Tag: Marc Hauser

Marc Hauser's consequences

By Razib Khan | August 29, 2010 12:14 pm

Update: Results so far….

Too harsh – 3.0%
About right – 15.0%
Not harsh enough, though he shouldn’t be ostracized – 26.0%
He should be ostracized from science – 56.0%

The editor of Cognition believes that Marc Hauser was guilty of fabrication in light of what he’s seen in the Harvard report on Hauser’s misconduct. Marc Hauser is on on leave, and will be supervised in his research in the future. But, he continues to teach extension courses. It doesn’t seem as if his work on human moral cognition is under a cloud. There are other researchers working in the same area who have been able to replicate his general findings. Rather, it seems that it was the work on cotton-top tamarins which is under scrutiny, in large part because Marc Hauser was the only one who was doing that sort of research on that organism.

In the end this is about a violation of trust. Alison Gopnik told Nicholas Wade that “It’s always a problem in science when we have to depend on one person.” Science is a famously a self-regulating culture. The system works because science is about something real, and scientists are constrained by the data. But, science is also a human enterprise so conscious and unconscious bias enters into the system. The question is whether the system works well enough that scientists trust their colleagues to report truthful results. If every scientist had to check in on every other scientist I suspect that the system would collapse because there aren’t enough labor hours to go around. Science is very competitive, and many people work many hours for only modest renumeration. Careers hang in the balance, and many are weeded out. People accept this because there is at least a perception of a minimal level of fairness. Finally, on a social scale the economic growth which our society depends on is driven in large part by scientific innovation. The culture of science is the engine upon whom billions depend.

My first thought about what has happened with Hauser is that he is “too big to fail.” He’s at Harvard, and, he has powerful friends. It reminds me of what a friend of mine told me about what occurred at a major tech corporation he had worked at. Apparently there had been an incompetent hire who lasted for years because no one wanted to take responsibility and fire him, because the very fact that managers actually hired him was a negative reflection on their discernment if someone eventually passed judgement on this individual. So there wasn’t an incentive to bite the bullet, and the incompetent employee was moved from department to department for years.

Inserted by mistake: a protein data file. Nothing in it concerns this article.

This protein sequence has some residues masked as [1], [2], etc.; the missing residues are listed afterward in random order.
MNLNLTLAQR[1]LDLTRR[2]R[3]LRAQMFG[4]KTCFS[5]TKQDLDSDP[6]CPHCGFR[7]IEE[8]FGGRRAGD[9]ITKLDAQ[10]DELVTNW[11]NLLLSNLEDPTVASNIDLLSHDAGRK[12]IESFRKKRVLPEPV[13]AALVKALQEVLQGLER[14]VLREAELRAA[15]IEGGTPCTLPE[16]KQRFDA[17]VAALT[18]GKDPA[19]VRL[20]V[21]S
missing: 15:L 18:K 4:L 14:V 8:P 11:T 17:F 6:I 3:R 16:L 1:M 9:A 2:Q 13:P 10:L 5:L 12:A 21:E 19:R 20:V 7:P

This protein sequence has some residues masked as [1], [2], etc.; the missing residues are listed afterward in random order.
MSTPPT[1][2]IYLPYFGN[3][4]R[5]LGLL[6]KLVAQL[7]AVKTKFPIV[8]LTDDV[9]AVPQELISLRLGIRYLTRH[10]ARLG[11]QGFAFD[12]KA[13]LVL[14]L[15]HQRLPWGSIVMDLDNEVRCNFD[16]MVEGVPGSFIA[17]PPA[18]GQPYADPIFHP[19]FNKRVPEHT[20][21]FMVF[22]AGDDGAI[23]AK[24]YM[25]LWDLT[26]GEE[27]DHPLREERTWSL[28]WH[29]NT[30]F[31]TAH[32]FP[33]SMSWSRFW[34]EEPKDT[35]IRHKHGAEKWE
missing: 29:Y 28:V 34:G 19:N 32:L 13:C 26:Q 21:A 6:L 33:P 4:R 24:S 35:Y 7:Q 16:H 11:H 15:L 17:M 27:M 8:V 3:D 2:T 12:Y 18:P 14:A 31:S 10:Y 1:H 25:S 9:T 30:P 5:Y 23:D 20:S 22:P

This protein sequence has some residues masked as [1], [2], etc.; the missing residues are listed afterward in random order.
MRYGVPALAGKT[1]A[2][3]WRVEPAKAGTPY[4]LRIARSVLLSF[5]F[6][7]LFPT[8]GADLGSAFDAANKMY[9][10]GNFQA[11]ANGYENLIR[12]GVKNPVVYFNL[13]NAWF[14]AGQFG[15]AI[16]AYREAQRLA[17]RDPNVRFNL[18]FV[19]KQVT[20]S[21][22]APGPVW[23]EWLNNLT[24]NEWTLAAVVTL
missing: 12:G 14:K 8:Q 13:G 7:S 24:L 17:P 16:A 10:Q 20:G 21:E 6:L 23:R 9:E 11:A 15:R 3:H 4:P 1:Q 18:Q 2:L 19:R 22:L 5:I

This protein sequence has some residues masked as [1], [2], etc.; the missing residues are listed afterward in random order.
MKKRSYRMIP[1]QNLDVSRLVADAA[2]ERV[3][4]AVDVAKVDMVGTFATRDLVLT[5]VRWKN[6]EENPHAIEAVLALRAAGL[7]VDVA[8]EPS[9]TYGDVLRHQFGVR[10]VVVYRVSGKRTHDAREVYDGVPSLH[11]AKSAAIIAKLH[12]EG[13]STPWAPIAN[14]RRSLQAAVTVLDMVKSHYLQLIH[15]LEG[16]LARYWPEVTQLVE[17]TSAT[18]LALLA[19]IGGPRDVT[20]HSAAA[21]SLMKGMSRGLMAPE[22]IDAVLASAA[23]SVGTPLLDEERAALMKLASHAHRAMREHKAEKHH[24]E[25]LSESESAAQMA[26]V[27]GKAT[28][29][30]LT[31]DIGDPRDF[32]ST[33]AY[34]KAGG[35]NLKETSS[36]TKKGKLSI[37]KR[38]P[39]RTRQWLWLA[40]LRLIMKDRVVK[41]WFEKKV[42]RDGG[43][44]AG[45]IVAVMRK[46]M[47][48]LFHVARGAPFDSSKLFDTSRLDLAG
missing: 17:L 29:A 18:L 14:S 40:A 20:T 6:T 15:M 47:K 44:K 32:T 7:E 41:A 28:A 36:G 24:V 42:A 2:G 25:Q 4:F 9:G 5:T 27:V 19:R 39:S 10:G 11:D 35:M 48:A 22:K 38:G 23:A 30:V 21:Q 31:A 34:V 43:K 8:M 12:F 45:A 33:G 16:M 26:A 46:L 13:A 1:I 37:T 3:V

But I’m curious what readers think. Below is a survey asking what you think of the magnitude of Marc Hauser’s punishment in relation to his infractions. I’ll update the results at the top of this post every day for a week.
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Marc Hauser on leave from Harvard

By Razib Khan | August 10, 2010 11:56 am

Author on leave after Harvard inquiry – Investigation of scientist’s work finds evidence of misconduct, prompts retraction by journal:

Harvard University psychologist Marc Hauser — a well-known scientist and author of the book “Moral Minds’’ — is taking a year-long leave after a lengthy internal investigation found evidence of scientific misconduct in his laboratory.

The findings have resulted in the retraction of an influential study that he led. “MH accepts responsibility for the error,’’ says the retraction of the study on whether monkeys learn rules, which was published in 2002 in the journal Cognition.

Two other journals say they have been notified of concerns in papers on which Hauser is listed as one of the main authors.

It is unusual for a scientist as prominent as Hauser — a popular professor and eloquent communicator of science whose work has often been featured on television and in newspapers — to be named in an investigation of scientific misconduct. His research focuses on the evolutionary roots of the human mind.

Hauser is a prominent public intellectual. Here’s his Edge page. Obviously problems in some aspects of his work doesn’t necessarily invalidate all his findings, but it doesn’t look good for his credibility. This sort of incident points to the importance of trust within the culture of science. Collaborators and researchers who cited his results are scrambling to make sense of it all. I’ve cited Moral Minds in past posts, but I probably won’t be doing so now.

Via A Replicated Typo

MORE ABOUT: Marc Hauser, Psychology

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